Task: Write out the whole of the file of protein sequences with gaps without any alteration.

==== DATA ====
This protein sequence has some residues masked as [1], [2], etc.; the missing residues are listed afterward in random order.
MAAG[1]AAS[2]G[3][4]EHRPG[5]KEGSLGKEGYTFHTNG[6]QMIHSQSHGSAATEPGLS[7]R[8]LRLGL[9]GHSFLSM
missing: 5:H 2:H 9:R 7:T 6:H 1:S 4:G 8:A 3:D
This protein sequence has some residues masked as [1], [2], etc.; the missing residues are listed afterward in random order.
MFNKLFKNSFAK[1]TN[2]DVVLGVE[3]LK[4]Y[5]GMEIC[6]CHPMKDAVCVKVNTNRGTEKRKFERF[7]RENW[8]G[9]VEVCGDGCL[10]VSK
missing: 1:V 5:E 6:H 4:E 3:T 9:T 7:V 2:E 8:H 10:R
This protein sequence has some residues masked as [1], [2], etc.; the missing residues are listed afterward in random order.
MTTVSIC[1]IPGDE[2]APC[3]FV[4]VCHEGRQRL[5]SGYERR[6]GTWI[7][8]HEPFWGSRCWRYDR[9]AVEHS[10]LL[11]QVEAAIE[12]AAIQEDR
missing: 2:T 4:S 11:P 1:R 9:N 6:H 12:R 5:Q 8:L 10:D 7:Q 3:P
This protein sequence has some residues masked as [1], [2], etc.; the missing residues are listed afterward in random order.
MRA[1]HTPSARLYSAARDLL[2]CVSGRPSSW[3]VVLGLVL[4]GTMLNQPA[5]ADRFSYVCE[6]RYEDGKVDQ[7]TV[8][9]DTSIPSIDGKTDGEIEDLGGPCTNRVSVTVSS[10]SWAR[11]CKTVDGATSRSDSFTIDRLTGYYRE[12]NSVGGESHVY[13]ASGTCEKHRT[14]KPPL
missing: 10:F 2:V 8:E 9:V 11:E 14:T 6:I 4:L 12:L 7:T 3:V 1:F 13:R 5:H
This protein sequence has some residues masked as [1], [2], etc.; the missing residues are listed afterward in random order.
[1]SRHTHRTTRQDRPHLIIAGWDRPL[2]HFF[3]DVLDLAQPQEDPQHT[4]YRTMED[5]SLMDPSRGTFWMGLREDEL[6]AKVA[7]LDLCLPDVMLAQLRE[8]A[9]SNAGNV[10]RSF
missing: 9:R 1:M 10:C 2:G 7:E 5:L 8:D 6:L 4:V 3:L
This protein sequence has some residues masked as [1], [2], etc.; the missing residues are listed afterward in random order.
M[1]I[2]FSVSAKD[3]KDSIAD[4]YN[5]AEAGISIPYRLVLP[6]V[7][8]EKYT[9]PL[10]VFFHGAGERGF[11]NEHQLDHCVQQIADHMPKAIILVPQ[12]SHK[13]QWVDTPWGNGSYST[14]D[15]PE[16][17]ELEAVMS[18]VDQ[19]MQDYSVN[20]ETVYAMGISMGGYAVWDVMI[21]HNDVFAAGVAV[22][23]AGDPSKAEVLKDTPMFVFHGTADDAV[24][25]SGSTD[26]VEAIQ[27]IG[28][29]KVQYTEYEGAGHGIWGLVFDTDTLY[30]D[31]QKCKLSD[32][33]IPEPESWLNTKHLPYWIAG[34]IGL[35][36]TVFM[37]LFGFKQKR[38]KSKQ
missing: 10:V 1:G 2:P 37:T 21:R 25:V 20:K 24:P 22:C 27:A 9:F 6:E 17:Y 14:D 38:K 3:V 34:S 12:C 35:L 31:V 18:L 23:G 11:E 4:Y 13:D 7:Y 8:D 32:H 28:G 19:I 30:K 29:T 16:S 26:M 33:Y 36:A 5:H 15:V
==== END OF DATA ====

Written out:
This protein sequence has some residues masked as [1], [2], etc.; the missing residues are listed afterward in random order.
MAAG[1]AAS[2]G[3][4]EHRPG[5]KEGSLGKEGYTFHTNG[6]QMIHSQSHGSAATEPGLS[7]R[8]LRLGL[9]GHSFLSM
missing: 5:H 2:H 9:R 7:T 6:H 1:S 4:G 8:A 3:D
This protein sequence has some residues masked as [1], [2], etc.; the missing residues are listed afterward in random order.
MFNKLFKNSFAK[1]TN[2]DVVLGVE[3]LK[4]Y[5]GMEIC[6]CHPMKDAVCVKVNTNRGTEKRKFERF[7]RENW[8]G[9]VEVCGDGCL[10]VSK
missing: 1:V 5:E 6:H 4:E 3:T 9:T 7:V 2:E 8:H 10:R
This protein sequence has some residues masked as [1], [2], etc.; the missing residues are listed afterward in random order.
MTTVSIC[1]IPGDE[2]APC[3]FV[4]VCHEGRQRL[5]SGYERR[6]GTWI[7][8]HEPFWGSRCWRYDR[9]AVEHS[10]LL[11]QVEAAIE[12]AAIQEDR
missing: 2:T 4:S 11:P 1:R 9:N 6:H 12:R 5:Q 8:L 10:D 7:Q 3:P
This protein sequence has some residues masked as [1], [2], etc.; the missing residues are listed afterward in random order.
MRA[1]HTPSARLYSAARDLL[2]CVSGRPSSW[3]VVLGLVL[4]GTMLNQPA[5]ADRFSYVCE[6]RYEDGKVDQ[7]TV[8][9]DTSIPSIDGKTDGEIEDLGGPCTNRVSVTVSS[10]SWAR[11]CKTVDGATSRSDSFTIDRLTGYYRE[12]NSVGGESHVY[13]ASGTCEKHRT[14]KPPL
missing: 10:F 2:V 8:E 9:V 11:E 14:T 6:I 4:L 12:L 7:T 3:V 1:F 13:R 5:H
This protein sequence has some residues masked as [1], [2], etc.; the missing residues are listed afterward in random order.
[1]SRHTHRTTRQDRPHLIIAGWDRPL[2]HFF[3]DVLDLAQPQEDPQHT[4]YRTMED[5]SLMDPSRGTFWMGLREDEL[6]AKVA[7]LDLCLPDVMLAQLRE[8]A[9]SNAGNV[10]RSF
missing: 9:R 1:M 10:C 2:G 7:E 5:L 8:D 6:L 4:V 3:L
This protein sequence has some residues masked as [1], [2], etc.; the missing residues are listed afterward in random order.
M[1]I[2]FSVSAKD[3]KDSIAD[4]YN[5]AEAGISIPYRLVLP[6]V[7][8]EKYT[9]PL[10]VFFHGAGERGF[11]NEHQLDHCVQQIADHMPKAIILVPQ[12]SHK[13]QWVDTPWGNGSYST[14]D[15]PE[16][17]ELEAVMS[18]VDQ[19]MQDYSVN[20]ETVYAMGISMGGYAVWDVMI[21]HNDVFAAGVAV[22][23]AGDPSKAEVLKDTPMFVFHGTADDAV[24][25]SGSTD[26]VEAIQ[27]IG[28][29]KVQYTEYEGAGHGIWGLVFDTDTLY[30]D[31]QKCKLSD[32][33]IPEPESWLNTKHLPYWIAG[34]IGL[35][36]TVFM[37]LFGFKQKR[38]KSKQ
missing: 10:V 1:G 2:P 37:T 21:R 25:V 20:K 24:P 22:C 27:A 9:F 6:E 17:Y 14:D 38:K 3:V 34:S 12:C 35:L 31:V 18:L 23:G 11:E 4:Y 13:D 7:Y 8:D 32:H 28:G 19:I 30:K 29:T 16:S 26:M 33:Y 36:A 5:H 15:V